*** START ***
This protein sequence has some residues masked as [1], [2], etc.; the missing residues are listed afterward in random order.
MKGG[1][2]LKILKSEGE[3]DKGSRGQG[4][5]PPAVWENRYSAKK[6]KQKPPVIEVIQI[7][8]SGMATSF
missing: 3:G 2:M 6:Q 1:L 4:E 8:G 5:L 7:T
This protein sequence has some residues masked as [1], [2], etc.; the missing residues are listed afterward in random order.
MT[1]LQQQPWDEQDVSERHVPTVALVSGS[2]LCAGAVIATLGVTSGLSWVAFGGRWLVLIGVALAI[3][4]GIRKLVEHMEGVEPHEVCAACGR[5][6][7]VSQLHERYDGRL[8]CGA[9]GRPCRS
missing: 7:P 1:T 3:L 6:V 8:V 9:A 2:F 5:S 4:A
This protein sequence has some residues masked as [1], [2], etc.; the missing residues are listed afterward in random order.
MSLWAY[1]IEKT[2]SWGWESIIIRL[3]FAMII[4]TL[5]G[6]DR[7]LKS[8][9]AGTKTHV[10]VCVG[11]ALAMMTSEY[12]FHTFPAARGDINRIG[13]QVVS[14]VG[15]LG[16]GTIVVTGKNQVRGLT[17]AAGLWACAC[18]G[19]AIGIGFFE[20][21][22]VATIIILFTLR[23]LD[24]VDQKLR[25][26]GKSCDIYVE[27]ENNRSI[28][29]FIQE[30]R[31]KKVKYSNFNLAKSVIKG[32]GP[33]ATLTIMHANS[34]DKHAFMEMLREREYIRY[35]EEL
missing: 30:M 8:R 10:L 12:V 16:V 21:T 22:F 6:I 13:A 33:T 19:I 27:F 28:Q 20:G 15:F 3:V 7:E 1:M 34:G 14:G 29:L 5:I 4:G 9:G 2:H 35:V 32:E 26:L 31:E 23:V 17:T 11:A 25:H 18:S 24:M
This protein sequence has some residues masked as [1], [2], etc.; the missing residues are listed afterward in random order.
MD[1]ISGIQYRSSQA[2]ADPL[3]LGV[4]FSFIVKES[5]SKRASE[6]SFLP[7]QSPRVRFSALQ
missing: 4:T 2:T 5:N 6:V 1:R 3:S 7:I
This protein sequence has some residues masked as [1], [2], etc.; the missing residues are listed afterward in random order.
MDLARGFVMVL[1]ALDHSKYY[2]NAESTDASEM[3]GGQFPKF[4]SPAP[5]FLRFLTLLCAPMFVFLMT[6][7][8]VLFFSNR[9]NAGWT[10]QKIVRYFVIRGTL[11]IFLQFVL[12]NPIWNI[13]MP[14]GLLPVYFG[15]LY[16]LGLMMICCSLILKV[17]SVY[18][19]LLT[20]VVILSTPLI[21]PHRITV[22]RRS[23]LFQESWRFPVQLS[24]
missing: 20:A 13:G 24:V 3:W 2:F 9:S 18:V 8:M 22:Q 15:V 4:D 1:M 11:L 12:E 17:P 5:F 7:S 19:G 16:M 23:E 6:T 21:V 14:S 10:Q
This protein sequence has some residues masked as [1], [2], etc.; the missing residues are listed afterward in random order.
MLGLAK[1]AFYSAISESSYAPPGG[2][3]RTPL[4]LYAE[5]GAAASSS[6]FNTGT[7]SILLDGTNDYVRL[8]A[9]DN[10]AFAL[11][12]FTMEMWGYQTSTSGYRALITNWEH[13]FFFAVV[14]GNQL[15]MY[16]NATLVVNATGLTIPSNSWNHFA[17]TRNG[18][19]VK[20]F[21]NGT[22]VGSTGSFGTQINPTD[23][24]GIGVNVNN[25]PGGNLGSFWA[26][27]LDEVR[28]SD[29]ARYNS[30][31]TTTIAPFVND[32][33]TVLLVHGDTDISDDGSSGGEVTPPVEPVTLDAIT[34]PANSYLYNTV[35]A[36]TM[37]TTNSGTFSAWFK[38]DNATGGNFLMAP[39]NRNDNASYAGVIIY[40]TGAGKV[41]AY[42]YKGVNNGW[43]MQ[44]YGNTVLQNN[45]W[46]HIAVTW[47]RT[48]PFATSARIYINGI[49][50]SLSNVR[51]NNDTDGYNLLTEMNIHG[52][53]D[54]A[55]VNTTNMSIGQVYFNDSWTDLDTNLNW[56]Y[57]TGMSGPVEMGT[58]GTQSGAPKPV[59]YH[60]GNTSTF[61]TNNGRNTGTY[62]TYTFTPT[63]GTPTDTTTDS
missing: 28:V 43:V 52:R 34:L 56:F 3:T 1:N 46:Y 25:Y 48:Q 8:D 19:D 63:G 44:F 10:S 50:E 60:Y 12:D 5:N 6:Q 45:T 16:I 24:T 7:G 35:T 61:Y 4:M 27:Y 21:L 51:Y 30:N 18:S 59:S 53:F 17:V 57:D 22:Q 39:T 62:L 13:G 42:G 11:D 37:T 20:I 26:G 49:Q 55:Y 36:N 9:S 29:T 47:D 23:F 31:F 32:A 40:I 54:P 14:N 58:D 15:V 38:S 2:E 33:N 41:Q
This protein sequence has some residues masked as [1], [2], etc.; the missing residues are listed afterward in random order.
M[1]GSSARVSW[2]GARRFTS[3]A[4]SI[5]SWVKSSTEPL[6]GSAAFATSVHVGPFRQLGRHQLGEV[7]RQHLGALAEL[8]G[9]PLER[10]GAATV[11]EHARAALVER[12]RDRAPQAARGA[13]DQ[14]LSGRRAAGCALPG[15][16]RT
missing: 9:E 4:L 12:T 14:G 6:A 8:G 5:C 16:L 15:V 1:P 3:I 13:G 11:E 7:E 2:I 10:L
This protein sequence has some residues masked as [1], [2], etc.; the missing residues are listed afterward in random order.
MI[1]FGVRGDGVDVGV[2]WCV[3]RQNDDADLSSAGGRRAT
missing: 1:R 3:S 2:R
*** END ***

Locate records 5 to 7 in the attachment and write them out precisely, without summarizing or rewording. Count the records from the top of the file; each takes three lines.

This protein sequence has some residues masked as [1], [2], etc.; the missing residues are listed afterward in random order.
MDLARGFVMVL[1]ALDHSKYY[2]NAESTDASEM[3]GGQFPKF[4]SPAP[5]FLRFLTLLCAPMFVFLMT[6][7][8]VLFFSNR[9]NAGWT[10]QKIVRYFVIRGTL[11]IFLQFVL[12]NPIWNI[13]MP[14]GLLPVYFG[15]LY[16]LGLMMICCSLILKV[17]SVY[18][19]LLT[20]VVILSTPLI[21]PHRITV[22]RRS[23]LFQESWRFPVQLS[24]
missing: 20:A 13:G 24:V 3:W 2:F 9:S 18:V 8:M 22:Q 15:V 4:D 1:M 11:L 12:E 17:P 5:F 7:S 19:G 16:M 23:E 6:T 21:V 14:S 10:Q
This protein sequence has some residues masked as [1], [2], etc.; the missing residues are listed afterward in random order.
MLGLAK[1]AFYSAISESSYAPPGG[2][3]RTPL[4]LYAE[5]GAAASSS[6]FNTGT[7]SILLDGTNDYVRL[8]A[9]DN[10]AFAL[11][12]FTMEMWGYQTSTSGYRALITNWEH[13]FFFAVV[14]GNQL[15]MY[16]NATLVVNATGLTIPSNSWNHFA[17]TRNG[18][19]VK[20]F[21]NGT[22]VGSTGSFGTQINPTD[23][24]GIGVNVNN[25]PGGNLGSFWA[26][27]LDEVR[28]SD[29]ARYNS[30][31]TTTIAPFVND[32][33]TVLLVHGDTDISDDGSSGGEVTPPVEPVTLDAIT[34]PANSYLYNTV[35]A[36]TM[37]TTNSGTFSAWFK[38]DNATGGNFLMAP[39]NRNDNASYAGVIIY[40]TGAGKV[41]AY[42]YKGVNNGW[43]MQ[44]YGNTVLQNN[45]W[46]HIAVTW[47]RT[48]PFATSARIYINGI[49][50]SLSNVR[51]NNDTDGYNLLTEMNIHG[52][53]D[54]A[55]VNTTNMSIGQVYFNDSWTDLDTNLNW[56]Y[57]TGMSGPVEMGT[58]GTQSGAPKPV[59]YH[60]GNTSTF[61]TNNGRNTGTY[62]TYTFTPT[63]GTPTDTTTDS
missing: 28:V 43:V 52:R 34:L 56:F 3:T 1:N 46:Y 25:Y 48:Q 8:D 19:D 63:G 44:F 10:S 50:E 60:Y 12:D 5:N 6:Q 45:T 16:I 24:T 7:G 35:T 61:Y 4:M 27:Y 21:L 51:Y 30:N 18:S 59:S 53:F 17:V 57:D 22:Q 39:T 62:L 13:G 42:G 11:D 37:T 20:I 26:G 49:Q 55:Y 36:N 9:S 29:T 47:D 23:F 31:F 32:A 40:I 54:P 14:N 58:D 15:V 38:S 2:E 33:N 41:Q
This protein sequence has some residues masked as [1], [2], etc.; the missing residues are listed afterward in random order.
M[1]GSSARVSW[2]GARRFTS[3]A[4]SI[5]SWVKSSTEPL[6]GSAAFATSVHVGPFRQLGRHQLGEV[7]RQHLGALAEL[8]G[9]PLER[10]GAATV[11]EHARAALVER[12]RDRAPQAARGA[13]DQ[14]LSGRRAAGCALPG[15][16]RT
missing: 9:E 4:L 12:T 14:G 6:A 8:G 5:C 16:L 15:V 1:P 3:I 13:G 11:E 7:E 2:I 10:L